Similarly, a pair of houndstooth trousers will give a Mod-inflected twist to a casual weekend outfit of, say, a cashmere polo neck and black bomber jacket. “It’s quite a simple formula, really,” says Harrison. “Use the trousers to create a contrast in the outfit – check with plain, colour with muted, busy with quiet – whilst taking care not to over-egg it. It’s a way of creating interest by elevating the everyday.”
It seems that Flashman has been vindicated; today’s stylish check-ers are sweeping the board.
Checks To Consider
Regarded as the gateway drug of choice for check-utantes, houndstooth – and its baby brother, puppytooth – is, says John Harrison, “the perfect option for someone who wants to punch up an outfit but who can’t be too loud at work, or [for someone] who wants to keep it classic.”
The simple graphic pattern – made with alternating bands of four dark and four light threads – has an, ahem, chequered history; it was first seen on the Gerum Cloak, a garment uncovered in a Swedish peat bog and dated to 360-100 BC. Modern ‘toothers like Alexander McQueen and Hardy Amies give the pattern some bite.
The dandy of the check family, windowpane – taking its name from its exaggerated pattern of perpendicular pinstripes, forming a square plaid – has been the choice of style-setters such as the Duke of Windsor, Clark Gable, and, latterly, Lapo Elkann. It was also Ryan Gosling’s check of choice when promoting his well-tailored turn in Crazy, Stupid Love.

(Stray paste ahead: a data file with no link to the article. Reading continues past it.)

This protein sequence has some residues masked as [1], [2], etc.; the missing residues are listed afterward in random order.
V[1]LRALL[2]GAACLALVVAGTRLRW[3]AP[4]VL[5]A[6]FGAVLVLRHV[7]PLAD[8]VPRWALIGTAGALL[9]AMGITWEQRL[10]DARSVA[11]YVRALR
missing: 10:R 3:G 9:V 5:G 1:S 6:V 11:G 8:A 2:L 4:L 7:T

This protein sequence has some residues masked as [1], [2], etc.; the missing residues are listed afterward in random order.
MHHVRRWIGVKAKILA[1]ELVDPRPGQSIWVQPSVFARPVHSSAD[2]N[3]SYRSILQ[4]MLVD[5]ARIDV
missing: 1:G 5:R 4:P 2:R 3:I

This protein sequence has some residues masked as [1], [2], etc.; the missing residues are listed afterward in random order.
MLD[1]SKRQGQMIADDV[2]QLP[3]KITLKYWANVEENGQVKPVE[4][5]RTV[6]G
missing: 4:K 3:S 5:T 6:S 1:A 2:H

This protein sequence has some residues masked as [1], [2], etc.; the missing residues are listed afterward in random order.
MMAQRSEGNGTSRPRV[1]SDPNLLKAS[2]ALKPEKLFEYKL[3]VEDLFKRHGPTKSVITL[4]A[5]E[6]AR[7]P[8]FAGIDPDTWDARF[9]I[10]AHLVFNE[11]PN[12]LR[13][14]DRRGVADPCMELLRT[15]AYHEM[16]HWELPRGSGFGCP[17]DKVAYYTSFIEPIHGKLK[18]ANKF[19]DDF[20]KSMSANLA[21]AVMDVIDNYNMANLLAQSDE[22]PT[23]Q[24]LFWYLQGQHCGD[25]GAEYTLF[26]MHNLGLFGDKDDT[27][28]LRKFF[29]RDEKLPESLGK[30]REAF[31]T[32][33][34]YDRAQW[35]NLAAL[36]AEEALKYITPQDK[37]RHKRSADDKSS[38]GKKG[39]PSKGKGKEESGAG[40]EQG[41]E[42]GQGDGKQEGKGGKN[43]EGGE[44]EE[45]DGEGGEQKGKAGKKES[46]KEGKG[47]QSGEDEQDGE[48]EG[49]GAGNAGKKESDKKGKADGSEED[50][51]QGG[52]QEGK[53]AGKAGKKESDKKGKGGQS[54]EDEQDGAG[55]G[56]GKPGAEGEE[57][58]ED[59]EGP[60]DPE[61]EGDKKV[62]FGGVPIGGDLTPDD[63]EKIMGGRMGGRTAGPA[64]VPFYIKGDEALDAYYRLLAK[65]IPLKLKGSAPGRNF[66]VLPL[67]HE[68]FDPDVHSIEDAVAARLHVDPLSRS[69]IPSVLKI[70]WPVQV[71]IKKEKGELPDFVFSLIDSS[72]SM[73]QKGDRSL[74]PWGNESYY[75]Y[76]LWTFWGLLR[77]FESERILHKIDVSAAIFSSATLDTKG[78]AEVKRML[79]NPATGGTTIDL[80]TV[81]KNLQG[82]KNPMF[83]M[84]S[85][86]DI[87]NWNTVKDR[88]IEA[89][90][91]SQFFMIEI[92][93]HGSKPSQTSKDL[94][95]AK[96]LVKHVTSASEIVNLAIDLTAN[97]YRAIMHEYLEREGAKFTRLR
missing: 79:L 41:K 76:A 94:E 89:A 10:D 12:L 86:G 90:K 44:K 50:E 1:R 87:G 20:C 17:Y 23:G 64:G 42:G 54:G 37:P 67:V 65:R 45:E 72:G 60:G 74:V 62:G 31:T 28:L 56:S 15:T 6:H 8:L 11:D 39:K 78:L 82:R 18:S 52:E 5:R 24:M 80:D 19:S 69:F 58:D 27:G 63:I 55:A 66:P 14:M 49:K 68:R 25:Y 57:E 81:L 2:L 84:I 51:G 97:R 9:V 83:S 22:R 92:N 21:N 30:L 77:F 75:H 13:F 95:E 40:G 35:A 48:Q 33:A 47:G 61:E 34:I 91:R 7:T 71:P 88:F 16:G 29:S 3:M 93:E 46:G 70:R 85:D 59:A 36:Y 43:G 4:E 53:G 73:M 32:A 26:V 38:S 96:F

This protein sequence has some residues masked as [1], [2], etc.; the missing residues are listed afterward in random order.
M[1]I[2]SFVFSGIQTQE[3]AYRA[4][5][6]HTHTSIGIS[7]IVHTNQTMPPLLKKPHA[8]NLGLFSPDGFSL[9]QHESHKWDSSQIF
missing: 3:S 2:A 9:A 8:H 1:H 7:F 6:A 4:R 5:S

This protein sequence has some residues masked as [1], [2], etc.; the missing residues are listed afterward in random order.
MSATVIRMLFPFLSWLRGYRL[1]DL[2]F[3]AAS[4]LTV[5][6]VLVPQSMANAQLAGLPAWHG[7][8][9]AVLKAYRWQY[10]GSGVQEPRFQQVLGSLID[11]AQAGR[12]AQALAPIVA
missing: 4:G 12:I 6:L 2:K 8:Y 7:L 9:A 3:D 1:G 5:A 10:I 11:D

“It’s easier to pull off than people think,” says Harrison. “The pattern is strong enough to offset all manner of smaller-scale patterns, so you can mix and match it with dots, stripes, and even paisleys and florals.”
Prince Of Wales
The most nonchalant of all the checks, it was named for Edward VII, who wore it while shooting in Scotland. Although the current Prince of Wales is also a fan of the crossing pattern of irregular checks, as was Sean Connery’s Bond, Steve McQueen’s Thomas Crown, and, lest we forget, Pee Wee Herman.
“It’s more versatile than you’d think, because it comes in an array of different shades and over-checks,” says Harrison. “That makes it easy to coordinate with everything from blazers to sweaters. We always have a few Prince of Wales patterns in our collections, and they’re always big sellers.”
“In many ways, this is the hardest look to pull off,” says Harrison. “If you’re going the whole hog with a shirt and tie, and you add some check trousers, most people will think, well, where’s the jacket?”
His advice? “I’d recommend some trousers in charcoal or grey mix puppytooth or micro-gingham, and pair them with a rollneck or a soft flannel shirt and gilet, and a strong shoe, like an English brogue. If you are going to wear a blazer, tie and topcoat with them, keep them plain and neutral.”
Swapping out chinos for checks instantly lifts a smart-casual look – knitted polo and Derbys, or light, neutral knitwear and a pale blue shirt – to new heights. “This is where you can add more dandified windowpanes and modern checks,” says Harrison.
“A shearling-trimmed bomber and a chunky rollneck will also offset the checks nicely, especially with the hiking boot-type boots or chunky Derbies we’re seeing a lot of this season. It’s a look that world equally well for the modern office or the weekend.”
This is the place where you can road-test your bolder checks – colourful Prince of Wales variations, say, or even vivid preppy checks or loud tartans, as seen on the autumn/winter 2018 catwalks of Versace and Dries Van Noten, among others.
“If you’re trying out a more outre check, I’d definitely dial the rest of the outfit down,” says Harrison. “A white T-shirt and Harrington-style jacket and a minimalist trainer will offset it nicely.”